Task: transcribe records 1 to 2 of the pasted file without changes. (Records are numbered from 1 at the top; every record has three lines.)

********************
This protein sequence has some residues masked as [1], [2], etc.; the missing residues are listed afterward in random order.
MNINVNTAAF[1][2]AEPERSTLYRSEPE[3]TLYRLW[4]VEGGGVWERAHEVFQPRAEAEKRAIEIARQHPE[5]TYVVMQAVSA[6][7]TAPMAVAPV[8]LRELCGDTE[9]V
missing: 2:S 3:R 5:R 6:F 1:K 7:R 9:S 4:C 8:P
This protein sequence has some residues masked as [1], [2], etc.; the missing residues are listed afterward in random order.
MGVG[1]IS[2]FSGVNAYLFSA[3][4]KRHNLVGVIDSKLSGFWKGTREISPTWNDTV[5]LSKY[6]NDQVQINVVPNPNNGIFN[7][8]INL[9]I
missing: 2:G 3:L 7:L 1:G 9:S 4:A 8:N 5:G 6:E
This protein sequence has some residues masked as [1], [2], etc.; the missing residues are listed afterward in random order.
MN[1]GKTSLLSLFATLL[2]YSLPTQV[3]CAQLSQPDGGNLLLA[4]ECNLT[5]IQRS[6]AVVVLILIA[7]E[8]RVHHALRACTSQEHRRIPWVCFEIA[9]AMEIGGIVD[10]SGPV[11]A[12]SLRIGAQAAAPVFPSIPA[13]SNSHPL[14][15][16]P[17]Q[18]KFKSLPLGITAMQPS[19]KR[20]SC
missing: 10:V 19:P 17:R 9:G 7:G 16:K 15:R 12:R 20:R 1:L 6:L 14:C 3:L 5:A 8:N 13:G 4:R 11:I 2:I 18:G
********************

This protein sequence has some residues masked as [1], [2], etc.; the missing residues are listed afterward in random order.
MNINVNTAAF[1][2]AEPERSTLYRSEPE[3]TLYRLW[4]VEGGGVWERAHEVFQPRAEAEKRAIEIARQHPE[5]TYVVMQAVSA[6][7]TAPMAVAPV[8]LRELCGDTE[9]V
missing: 2:S 3:R 5:R 6:F 1:K 7:R 9:S 4:C 8:P
This protein sequence has some residues masked as [1], [2], etc.; the missing residues are listed afterward in random order.
MGVG[1]IS[2]FSGVNAYLFSA[3][4]KRHNLVGVIDSKLSGFWKGTREISPTWNDTV[5]LSKY[6]NDQVQINVVPNPNNGIFN[7][8]INL[9]I
missing: 2:G 3:L 7:L 1:G 9:S 4:A 8:N 5:G 6:E